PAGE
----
My network admin might have a record of my default MAC address tied with some mischievous doings as well as my currently used address that they've likely collected after I started accessing using their controlled logins. I initially thought that they would not be able to trace the activities back to me. However, I've recently noticed that only the school's machines can use Ethernet to access the network and that the identification process most likely has nothing to do with MAC addresses, since changing one of the machine's defaults and using one of those on mine produced the same results. Ethernet recognizes the school's machines but not mine.

What other possible ways are there to uniquely identify machines, aside from reading their MAC addresses?

  • 3
    I didn't understand what you were asking until the very last sentence. It needs some formatting and restructuring. But I'd also like to see answers to this.
    – Dom
    Nov 29, 2017 at 18:03
  • @Dom that's because I did not ask until the very last sentence. What preceded just provided context.
    – Joe
    Nov 29, 2017 at 18:11
  • VLAN could be involved ... Nov 29, 2017 at 22:37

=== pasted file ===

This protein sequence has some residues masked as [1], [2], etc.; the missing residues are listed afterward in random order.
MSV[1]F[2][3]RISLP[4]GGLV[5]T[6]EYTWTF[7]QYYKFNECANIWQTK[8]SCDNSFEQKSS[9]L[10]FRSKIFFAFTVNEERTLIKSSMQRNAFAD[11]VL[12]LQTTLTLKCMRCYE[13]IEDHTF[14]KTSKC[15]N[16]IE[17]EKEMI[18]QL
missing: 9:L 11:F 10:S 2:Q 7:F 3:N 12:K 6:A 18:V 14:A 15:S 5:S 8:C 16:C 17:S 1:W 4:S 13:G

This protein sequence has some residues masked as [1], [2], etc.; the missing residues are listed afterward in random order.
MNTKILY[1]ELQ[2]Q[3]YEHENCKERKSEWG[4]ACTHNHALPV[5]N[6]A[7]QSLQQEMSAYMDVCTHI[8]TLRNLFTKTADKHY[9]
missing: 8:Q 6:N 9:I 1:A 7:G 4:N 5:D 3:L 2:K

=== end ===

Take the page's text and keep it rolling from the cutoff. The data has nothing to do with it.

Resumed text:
1 Answer 1


There are several other ways to fingerprint a device, as shown in a recent paper. The general fingerprinting vector is predictable random number generators unique to different wireless cards. This is a rather advanced attack, and most likely not used by your university. More likely, it is your system's hostname which is being recorded. The hostname is broadcasted when negotiating a dynamic IP address using DHCP. Lastly, TCP/IP fingerprinting, while not the same layer as Ethernet, can still be used to identify a connected device.

It is also possible that authentication occurs in another layer, such as IEEE 802.1X, IEEE 802.1A, or even a VPN connection. You should check if your computer is using any of this for authentication.

  • What if the computers are doing some sort of authentication at layer 2 (802.1x)? This is far more likely. Nov 29, 2017 at 23:11
  • That's a good point. I updated my answer to reflect that.
    – forest
    Nov 29, 2017 at 23:17
  • @forest I think they're using authentication by hostname as you suggested. I tested it this morning. I changed my PC's hostname to one being used by a machine at school and I was able to access the network.
    – Joe
    Nov 30, 2017 at 22:14

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